WASHINGTON - Today the Homeland Security and Governmental Affairs Committee passed comprehensive cybersecurity legislation, the Protecting Cyberspace as a National Asset Act of 2010 (S.3480). This bi-partisan legislation, sponsored by Sens. Tom Carper (D-Del), Joe Lieberman (ID-Conn.) and Susan Collins (R-Maine), aims to modernize, strengthen, and coordinate the security of federal civilian and select private sector critical infrastructure cyber networks.
"Over the past few decades, our society has become increasingly dependent on the internet, including our military, government, and businesses of all kinds," said Sen. Carper. "While we have reaped enormous benefits from this powerful technology, unfortunately our enemies have identified cyber space as an ideal 21st century battlefield. We have to take steps now to modernize our approach to protecting this valuable, but vulnerable, resource. This legislation is a vital tool that America needs to better protect cyber space. It encourages the government and the private sector to work together to address this growing threat and provides the tools and resources for America to be successful in this critical effort."
The Protecting Cyberspace as a National Asset Act of 2010 would create an Office of Cyber Policy in the White House with a director accountable to the public who would lead all federal cyberspace efforts and devise national cyberspace strategy. A National Center for Cybersecurity and Communications within the Department of Homeland Security, also led by a director accountable to the public, would enforce cybersecurity policies throughout the government and the private sector. The bill would also establish a public/private partnership to set national cyber security priorities and improve national cyber security defenses.
A copy of Sen. Carper's opening statement as prepared for delivery follows:
"I want to start off my opening statement by thanking Chairman Lieberman and Ranking Member Collins for their leadership on this important national and economic security issue. This hearing to examine the various aspects of our comprehensive cyber security legislation is both timely and important.
"As we all know, the Internet has certainly grown over the years - both in its complexity and in its impact on our everyday lives.
"For the past three years, I have called for some of the very same reforms we will talk about today. In fact, I introduced cyber security legislation last spring in an effort to strengthen our Federal government - and our nation - against the kinds of attacks that we have seen seriously disrupt the nations of Estonia and Georgia.
"One reform I am happy my colleagues accepted is the creation of a White House office that would be responsible for coordinating the security and resiliency of our nation's cyber space. To date, Federal agencies' efforts have been ad-hoc and duplicative. As the saying goes, the 'left hand didn't know what the right hand was doing.' My hope is that this office will provide the needed strategic direction to more effectively deal with challenges in cyberspace before they become a crisis.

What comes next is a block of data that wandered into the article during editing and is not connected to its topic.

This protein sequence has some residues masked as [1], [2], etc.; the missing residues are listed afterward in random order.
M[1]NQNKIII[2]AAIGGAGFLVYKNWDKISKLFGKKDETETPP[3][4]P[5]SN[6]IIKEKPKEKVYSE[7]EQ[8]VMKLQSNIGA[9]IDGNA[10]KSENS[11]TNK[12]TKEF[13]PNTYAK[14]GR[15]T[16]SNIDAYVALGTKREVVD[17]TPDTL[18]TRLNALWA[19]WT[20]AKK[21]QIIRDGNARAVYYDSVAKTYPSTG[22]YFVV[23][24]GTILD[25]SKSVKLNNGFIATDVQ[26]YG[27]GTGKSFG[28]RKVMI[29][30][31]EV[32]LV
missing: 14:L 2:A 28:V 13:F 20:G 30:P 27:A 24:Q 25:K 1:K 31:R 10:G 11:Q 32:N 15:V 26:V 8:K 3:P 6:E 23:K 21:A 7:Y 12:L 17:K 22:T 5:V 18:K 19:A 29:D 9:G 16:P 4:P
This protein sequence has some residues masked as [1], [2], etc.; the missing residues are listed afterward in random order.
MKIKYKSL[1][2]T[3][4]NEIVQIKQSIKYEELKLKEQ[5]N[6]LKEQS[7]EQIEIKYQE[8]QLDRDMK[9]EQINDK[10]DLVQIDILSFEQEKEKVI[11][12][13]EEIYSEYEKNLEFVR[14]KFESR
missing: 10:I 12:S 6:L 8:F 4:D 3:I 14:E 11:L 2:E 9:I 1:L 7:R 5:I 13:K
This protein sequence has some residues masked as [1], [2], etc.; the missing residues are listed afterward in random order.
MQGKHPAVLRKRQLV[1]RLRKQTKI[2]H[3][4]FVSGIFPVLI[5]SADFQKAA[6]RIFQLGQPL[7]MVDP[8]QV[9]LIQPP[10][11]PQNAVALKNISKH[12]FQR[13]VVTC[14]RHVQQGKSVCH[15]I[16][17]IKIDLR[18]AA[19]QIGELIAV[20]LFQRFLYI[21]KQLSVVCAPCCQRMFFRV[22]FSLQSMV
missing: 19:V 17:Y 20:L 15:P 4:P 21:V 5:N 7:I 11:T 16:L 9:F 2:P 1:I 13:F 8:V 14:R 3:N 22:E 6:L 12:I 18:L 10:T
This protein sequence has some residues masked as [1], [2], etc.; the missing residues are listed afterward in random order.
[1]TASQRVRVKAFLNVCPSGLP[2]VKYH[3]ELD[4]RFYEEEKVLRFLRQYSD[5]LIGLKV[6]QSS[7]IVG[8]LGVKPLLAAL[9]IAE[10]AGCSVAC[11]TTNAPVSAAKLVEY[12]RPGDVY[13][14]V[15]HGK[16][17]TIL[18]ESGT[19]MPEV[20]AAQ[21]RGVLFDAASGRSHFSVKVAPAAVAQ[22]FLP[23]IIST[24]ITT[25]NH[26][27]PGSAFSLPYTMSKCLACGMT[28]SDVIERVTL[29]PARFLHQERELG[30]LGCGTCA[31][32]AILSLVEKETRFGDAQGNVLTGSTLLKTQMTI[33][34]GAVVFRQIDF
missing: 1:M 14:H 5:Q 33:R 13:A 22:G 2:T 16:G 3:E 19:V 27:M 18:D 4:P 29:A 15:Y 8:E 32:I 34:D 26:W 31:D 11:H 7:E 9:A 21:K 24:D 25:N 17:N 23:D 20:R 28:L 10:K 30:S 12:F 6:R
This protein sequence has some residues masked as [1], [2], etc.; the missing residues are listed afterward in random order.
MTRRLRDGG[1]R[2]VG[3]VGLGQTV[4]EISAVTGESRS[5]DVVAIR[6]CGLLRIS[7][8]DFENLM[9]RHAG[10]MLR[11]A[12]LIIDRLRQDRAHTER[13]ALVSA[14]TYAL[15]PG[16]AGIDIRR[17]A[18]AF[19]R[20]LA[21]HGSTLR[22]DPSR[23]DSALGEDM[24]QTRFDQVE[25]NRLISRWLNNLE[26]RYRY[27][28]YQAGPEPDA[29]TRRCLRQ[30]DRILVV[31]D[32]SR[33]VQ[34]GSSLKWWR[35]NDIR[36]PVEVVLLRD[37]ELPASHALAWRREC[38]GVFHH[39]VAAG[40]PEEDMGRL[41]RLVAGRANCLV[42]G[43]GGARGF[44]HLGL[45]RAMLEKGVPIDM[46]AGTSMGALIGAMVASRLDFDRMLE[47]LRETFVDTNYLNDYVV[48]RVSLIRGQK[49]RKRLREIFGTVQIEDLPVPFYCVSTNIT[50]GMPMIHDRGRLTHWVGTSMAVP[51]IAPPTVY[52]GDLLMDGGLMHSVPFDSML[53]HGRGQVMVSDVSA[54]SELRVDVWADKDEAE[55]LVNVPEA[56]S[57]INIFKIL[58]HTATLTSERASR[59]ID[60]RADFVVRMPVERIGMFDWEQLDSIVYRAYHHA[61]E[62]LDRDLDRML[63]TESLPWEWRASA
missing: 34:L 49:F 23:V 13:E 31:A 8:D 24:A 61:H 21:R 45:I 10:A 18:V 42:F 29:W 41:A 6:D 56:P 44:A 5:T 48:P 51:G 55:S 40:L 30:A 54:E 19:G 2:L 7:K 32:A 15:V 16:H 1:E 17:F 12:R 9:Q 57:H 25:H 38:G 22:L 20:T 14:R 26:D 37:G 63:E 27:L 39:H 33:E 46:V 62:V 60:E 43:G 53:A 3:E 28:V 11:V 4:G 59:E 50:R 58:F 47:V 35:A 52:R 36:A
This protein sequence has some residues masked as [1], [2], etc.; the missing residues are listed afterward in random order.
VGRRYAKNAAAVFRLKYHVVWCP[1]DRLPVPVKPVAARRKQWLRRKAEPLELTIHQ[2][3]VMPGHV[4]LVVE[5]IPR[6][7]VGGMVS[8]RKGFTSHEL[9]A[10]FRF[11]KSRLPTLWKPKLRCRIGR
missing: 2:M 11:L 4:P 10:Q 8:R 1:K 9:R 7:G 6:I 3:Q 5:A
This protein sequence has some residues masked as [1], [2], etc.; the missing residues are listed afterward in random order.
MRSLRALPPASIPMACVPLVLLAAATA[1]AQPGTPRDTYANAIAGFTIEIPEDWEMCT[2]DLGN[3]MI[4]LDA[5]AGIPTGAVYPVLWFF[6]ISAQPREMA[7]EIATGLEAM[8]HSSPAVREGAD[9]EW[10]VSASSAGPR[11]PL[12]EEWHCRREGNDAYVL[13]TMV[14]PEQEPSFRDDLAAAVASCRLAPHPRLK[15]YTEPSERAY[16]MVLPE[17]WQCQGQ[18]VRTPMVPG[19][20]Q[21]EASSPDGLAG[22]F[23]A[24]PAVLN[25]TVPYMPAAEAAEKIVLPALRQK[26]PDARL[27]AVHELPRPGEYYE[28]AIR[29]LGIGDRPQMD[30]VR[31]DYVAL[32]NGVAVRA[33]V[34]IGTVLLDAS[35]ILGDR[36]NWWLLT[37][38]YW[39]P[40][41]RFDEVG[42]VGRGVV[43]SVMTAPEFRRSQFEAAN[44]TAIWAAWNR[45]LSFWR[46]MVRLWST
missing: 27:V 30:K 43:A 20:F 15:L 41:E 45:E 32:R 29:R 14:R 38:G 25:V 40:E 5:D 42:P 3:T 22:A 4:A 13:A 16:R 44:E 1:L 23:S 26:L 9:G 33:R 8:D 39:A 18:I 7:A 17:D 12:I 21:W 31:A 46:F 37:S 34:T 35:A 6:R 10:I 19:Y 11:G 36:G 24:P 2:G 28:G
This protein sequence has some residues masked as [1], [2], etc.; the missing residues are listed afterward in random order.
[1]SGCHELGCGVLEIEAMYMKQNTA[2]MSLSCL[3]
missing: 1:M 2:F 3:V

"Another reform I am happy made it into the bill is the idea that agencies need to leverage their purchasing power to demand private vendors sell more secure products and services. For too long agencies have needlessly spent money cleaning up after a cyber attack because the technology was full of security holes. Like a door with no lock, hackers have used security holes that never should have been there in the first place to gain access to our sensitive networks. Our bill changes that.
"I also commend my colleagues for joining me in reforming the Federal Information Security Management Act of 2002. As we all know, producing a plan that sounds good on paper is not the same as ensuring the plan is effective when implemented. That's why our bill compels agencies to stop producing the reams of ineffective paperwork they currently do and instead focus their efforts on defending their systems in real-time.
"Lastly, I thank my colleagues for accepting my language to create a nation-wide network of cyber challenges to help reduce the gap between the number of so-called "cyber warriors" that are produced in America and those being trained in China, North Korea, and Russia. Like a "farm system" in baseball, these cyber challenges will create a pipeline of talent that can be tapped by government agencies and private sector companies. If we want America to continue to be dominant in the century to come, we must invest in the skills of our youngsters.
"In closing, I look forward to working with Chairman Lieberman, Ranking Member Collins, and other Senate colleagues who may have interest in this issue. My hope is that we can bring together a diverse group of stakeholders on all sides of the issue to produce a bipartisan bill that will enhance our nation's cyber security and be signed by the President before the end of this year."